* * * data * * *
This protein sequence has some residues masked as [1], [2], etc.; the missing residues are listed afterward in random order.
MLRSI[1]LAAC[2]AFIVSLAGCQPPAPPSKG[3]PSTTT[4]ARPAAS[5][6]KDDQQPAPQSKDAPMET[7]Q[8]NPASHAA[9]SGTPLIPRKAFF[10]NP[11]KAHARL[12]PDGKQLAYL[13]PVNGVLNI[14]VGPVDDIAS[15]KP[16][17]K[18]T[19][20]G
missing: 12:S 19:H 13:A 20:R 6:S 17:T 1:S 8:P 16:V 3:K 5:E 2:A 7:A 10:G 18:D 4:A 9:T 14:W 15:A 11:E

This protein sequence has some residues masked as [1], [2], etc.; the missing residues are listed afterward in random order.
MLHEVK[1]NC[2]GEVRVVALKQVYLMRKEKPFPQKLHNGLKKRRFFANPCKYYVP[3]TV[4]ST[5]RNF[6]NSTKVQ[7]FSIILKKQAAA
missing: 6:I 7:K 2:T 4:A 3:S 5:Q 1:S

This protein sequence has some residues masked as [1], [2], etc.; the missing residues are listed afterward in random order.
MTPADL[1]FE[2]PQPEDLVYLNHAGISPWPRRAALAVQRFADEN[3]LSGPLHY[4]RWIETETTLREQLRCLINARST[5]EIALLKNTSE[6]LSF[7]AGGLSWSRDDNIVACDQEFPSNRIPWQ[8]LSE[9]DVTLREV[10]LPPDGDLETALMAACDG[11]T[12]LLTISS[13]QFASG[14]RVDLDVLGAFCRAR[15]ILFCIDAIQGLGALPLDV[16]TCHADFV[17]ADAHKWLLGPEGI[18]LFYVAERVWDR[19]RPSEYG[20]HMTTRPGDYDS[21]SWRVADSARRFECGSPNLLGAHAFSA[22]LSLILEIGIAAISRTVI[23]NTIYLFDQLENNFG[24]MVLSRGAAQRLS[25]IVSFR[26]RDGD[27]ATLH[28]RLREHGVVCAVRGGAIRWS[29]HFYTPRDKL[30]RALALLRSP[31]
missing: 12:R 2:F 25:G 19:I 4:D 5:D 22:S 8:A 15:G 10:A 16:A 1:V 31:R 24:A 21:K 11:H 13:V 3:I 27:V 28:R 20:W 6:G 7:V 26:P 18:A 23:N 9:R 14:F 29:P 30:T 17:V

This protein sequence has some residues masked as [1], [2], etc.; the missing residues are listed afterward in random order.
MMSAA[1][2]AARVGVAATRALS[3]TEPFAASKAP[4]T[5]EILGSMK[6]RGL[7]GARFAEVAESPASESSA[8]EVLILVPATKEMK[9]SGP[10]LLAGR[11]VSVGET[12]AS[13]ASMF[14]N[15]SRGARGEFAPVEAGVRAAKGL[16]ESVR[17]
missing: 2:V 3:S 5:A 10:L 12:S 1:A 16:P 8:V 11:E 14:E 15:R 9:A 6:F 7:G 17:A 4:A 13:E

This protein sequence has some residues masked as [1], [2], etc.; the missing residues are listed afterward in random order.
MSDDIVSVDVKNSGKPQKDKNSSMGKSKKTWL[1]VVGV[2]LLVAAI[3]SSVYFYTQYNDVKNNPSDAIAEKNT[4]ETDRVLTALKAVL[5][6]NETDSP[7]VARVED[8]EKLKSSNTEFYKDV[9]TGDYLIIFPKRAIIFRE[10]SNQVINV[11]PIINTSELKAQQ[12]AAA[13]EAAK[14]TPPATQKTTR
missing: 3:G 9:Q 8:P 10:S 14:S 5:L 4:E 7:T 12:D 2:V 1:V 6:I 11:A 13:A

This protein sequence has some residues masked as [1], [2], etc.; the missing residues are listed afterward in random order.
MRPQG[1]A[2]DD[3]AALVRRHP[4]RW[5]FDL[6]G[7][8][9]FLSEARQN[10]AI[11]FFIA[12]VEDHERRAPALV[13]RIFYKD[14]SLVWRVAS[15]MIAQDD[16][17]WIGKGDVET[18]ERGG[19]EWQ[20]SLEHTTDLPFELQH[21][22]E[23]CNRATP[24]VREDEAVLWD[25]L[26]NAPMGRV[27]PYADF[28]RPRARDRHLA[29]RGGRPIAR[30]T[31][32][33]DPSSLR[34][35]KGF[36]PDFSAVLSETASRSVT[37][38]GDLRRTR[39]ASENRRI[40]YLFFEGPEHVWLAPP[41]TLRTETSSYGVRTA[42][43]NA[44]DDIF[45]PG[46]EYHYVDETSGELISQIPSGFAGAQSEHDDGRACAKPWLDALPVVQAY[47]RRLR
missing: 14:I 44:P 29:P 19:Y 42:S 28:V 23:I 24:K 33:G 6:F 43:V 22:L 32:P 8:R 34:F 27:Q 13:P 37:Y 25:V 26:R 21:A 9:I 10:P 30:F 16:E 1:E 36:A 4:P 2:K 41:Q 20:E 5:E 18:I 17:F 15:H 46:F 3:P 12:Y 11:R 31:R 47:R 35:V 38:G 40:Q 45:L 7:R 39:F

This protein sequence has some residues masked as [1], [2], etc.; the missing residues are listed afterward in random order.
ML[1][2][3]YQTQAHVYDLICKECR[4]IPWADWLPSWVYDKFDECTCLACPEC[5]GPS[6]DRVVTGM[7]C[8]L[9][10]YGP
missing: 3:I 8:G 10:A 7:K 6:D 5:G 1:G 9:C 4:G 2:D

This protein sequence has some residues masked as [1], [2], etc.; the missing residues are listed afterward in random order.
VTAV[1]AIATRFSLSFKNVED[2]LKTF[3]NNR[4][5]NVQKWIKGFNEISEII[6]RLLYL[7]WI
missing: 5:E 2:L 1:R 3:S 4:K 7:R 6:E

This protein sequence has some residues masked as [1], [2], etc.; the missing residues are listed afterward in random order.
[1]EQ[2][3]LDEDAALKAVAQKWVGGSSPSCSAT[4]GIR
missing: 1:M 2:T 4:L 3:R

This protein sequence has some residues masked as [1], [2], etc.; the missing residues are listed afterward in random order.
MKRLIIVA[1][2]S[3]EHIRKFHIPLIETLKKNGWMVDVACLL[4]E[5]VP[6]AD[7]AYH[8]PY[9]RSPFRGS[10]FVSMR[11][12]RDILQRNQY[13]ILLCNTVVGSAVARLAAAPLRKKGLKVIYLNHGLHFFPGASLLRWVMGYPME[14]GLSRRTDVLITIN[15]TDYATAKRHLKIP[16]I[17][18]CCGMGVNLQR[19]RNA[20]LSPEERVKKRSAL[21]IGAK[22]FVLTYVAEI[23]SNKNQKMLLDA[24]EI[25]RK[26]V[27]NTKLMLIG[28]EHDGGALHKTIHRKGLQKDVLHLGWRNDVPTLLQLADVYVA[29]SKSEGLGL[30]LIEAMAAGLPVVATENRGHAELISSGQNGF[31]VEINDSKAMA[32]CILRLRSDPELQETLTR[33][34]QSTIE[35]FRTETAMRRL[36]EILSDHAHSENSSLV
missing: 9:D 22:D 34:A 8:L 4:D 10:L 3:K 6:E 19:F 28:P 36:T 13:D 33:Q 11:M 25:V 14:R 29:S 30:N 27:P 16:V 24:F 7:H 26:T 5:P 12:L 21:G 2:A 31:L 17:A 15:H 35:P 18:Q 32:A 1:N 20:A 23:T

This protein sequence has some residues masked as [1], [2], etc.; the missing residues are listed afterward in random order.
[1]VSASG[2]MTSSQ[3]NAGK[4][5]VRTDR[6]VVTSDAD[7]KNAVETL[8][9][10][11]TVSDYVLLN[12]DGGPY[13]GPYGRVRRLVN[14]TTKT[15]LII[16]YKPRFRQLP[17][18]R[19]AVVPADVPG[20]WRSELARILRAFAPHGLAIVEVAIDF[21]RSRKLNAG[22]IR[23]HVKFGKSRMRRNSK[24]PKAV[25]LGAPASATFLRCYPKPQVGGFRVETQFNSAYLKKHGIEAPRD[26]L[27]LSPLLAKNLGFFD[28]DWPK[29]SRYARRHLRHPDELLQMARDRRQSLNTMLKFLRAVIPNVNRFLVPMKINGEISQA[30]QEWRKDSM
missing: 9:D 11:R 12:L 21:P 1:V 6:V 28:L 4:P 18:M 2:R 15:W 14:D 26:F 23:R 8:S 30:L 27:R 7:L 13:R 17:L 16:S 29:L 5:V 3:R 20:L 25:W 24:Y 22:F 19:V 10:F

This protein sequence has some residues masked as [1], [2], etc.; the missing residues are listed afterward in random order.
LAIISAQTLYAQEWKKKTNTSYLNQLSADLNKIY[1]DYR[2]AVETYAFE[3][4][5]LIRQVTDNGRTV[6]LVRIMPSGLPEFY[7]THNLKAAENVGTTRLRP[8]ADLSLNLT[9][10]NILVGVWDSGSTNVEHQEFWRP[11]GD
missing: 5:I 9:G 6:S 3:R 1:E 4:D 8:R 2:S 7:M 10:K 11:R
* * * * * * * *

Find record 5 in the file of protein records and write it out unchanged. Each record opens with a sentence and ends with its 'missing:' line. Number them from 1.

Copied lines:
This protein sequence has some residues masked as [1], [2], etc.; the missing residues are listed afterward in random order.
MSDDIVSVDVKNSGKPQKDKNSSMGKSKKTWL[1]VVGV[2]LLVAAI[3]SSVYFYTQYNDVKNNPSDAIAEKNT[4]ETDRVLTALKAVL[5][6]NETDSP[7]VARVED[8]EKLKSSNTEFYKDV[9]TGDYLIIFPKRAIIFRE[10]SNQVINV[11]PIINTSELKAQQ[12]AAA[13]EAAK[14]TPPATQKTTR
missing: 3:G 9:Q 8:P 10:S 14:S 5:L 4:E 7:T 12:D 2:V 1:V 6:I 11:A 13:A